Exercise-associated collapse in cyclists is unrelated to endotoxemia

G. E. Moore, M. E B Holbein, J. P. Knochel

Research output: Contribution to journalArticle

31 Citations (Scopus)

Abstract

Endotoxemia occurs when intestinal ischemia allows bacterial lipopolysaccharide to translocate from colonic flora into the bloodstream, which triggers release of cytokines that can cause hypotension, rigors, fever, shock, and even death. Recently, blood endotoxin levels were shown to be higher in athletes needing medical attention (331) pg · ml-1) than in their competitors with similar performances (81 pg · ml-1). Though there were no data showing that these athletes had elevated core temperatures or severe illness, speculation followed that endotoxin may play a causal role in heat stroke. We examined the relationship between endotoxemia and mild post- exertional illness in 39 cyclists after a 100-mile ride. Thirteen cyclists had at least one of the following: orthostatic hypotension, rigors, nausea, vomiting, diarrhea, or syncope. Only 2/26 case-controls had any of these symptoms. Data were collected on vital signs, hemoglobin, sodium, creatine kinase, creatinine, and uric acid. Endotoxin titer was determined by chromogenic assay; tumor necrosis factor alpha (TNF-α) titer was determined by ELISA. One ill cyclist had an endotoxin level of 330 pg · ml-1, one control had an endotoxin level of 150 pg · ml-1, but endotoxin level was <64 pg · ml-1 in all others. Comparison of pre- and post-ride data showed that controls increased creatine kinase activity (154 ± 34 vs 561 ± 191 IU · dl, P < 0.05), creatinine concentration (1.5 ± 0.0 vs 1.6 ± 0.0 mg · dl-1, P < 0.05), and uric acid concentration (5.4 ± 0.3 vs 6.3 ± 0.3 mg · dl-1, P < 0.05). 111 cyclists had lower serum sodium than post-ride controls (138 ± 2 vs 142 ± 0.6 mEq · l-1, P < 0.05), but there were no differences between groups in CK, creatinine, or uric acid. These findings suggest that endotoxemia may complicate, but does not cause mild post- exertional illness in cyclists.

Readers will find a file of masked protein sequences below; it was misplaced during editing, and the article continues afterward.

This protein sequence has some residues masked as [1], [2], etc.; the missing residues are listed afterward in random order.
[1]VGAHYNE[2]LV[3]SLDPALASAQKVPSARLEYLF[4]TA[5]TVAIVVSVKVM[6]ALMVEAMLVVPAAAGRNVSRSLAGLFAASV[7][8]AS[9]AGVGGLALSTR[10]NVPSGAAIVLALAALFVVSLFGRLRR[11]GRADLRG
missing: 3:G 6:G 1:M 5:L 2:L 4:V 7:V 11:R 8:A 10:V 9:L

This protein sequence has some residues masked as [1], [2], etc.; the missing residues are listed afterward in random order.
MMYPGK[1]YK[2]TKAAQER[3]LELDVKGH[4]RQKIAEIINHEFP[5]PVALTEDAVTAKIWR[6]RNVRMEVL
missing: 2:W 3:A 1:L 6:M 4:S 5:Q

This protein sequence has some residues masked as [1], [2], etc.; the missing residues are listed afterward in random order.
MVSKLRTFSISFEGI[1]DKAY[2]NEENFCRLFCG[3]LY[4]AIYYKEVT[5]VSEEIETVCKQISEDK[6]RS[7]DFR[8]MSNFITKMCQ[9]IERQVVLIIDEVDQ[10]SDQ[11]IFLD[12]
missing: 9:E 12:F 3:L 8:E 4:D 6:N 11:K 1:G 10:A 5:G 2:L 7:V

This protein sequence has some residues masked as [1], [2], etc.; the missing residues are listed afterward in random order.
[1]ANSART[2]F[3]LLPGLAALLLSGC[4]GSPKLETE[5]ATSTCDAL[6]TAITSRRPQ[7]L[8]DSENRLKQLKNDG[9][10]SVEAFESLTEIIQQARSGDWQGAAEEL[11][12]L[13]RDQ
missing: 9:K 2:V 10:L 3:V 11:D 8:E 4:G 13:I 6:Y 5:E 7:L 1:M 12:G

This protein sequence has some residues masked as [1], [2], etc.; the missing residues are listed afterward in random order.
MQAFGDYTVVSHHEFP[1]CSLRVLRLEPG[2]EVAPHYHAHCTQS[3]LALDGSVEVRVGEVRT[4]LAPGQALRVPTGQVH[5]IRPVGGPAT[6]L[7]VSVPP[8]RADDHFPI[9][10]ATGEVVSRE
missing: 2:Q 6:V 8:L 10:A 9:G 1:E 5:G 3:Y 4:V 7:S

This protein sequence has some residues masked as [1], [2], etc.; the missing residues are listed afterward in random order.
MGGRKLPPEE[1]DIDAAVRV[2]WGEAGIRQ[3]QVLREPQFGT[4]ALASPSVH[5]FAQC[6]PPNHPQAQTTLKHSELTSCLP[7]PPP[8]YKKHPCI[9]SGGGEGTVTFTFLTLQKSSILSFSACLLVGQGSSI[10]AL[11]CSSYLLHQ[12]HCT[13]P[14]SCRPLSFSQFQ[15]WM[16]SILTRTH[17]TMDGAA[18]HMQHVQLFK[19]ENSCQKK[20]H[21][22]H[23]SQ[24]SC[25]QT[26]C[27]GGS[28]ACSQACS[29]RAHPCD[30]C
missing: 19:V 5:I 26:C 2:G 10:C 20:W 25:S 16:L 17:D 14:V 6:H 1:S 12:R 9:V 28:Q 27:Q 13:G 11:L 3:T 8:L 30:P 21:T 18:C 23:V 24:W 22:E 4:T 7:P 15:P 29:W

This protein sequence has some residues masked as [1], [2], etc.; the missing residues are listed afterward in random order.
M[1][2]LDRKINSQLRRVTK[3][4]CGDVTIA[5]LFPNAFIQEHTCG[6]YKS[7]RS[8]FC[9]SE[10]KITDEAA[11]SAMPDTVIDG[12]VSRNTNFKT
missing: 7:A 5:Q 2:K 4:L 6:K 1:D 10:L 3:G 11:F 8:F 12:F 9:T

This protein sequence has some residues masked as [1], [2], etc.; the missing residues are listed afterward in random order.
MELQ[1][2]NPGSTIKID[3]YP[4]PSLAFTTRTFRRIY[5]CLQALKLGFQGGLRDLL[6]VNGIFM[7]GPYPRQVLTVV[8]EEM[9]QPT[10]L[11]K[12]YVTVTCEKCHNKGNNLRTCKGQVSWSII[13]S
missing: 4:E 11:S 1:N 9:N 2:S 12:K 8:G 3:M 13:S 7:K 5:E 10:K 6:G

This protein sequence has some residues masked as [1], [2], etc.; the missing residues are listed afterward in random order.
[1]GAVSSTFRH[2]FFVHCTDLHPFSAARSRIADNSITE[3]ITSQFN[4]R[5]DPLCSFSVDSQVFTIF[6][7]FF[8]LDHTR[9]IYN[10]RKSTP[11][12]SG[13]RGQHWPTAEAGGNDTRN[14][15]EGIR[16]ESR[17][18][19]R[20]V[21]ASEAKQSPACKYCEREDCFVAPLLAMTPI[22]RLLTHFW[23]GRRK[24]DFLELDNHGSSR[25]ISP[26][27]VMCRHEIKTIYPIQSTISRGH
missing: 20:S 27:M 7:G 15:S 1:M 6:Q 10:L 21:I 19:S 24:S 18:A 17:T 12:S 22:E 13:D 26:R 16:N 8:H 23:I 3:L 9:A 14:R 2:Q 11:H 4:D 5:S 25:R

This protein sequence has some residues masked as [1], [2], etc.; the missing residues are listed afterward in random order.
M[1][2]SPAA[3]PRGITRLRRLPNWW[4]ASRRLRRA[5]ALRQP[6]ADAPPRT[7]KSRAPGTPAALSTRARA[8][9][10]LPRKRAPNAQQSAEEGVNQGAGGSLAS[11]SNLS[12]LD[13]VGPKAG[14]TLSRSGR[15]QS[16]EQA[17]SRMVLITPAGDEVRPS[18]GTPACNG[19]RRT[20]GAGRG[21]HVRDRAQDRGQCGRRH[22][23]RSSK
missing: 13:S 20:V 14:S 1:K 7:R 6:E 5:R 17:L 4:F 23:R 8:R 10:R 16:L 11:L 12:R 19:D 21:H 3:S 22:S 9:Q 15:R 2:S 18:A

Original languageEnglish (US)
Pages (from-to)1238-1242
Number of pages5
JournalMedicine and Science in Sports and Exercise
Volume27
Issue number9
StatePublished - 1995

Fingerprint

Endotoxemia
Endotoxins
Exercise
Uric Acid
Creatinine
Creatine Kinase
Athletes
Sodium
Heat Stroke
Orthostatic Hypotension
Vital Signs
Syncope
Hypotension
Nausea
Vomiting
Lipopolysaccharides
Diarrhea
Shock
Hemoglobins
Fever

Keywords

  • HEAT ILLNESS
  • RHABDOMYOLYSIS

ASJC Scopus subject areas

  • Orthopedics and Sports Medicine
  • Public Health, Environmental and Occupational Health
  • Physical Therapy, Sports Therapy and Rehabilitation

Cite this

Exercise-associated collapse in cyclists is unrelated to endotoxemia. / Moore, G. E.; Holbein, M. E B; Knochel, J. P.

In: Medicine and Science in Sports and Exercise, Vol. 27, No. 9, 1995, p. 1238-1242.

Research output: Contribution to journalArticle

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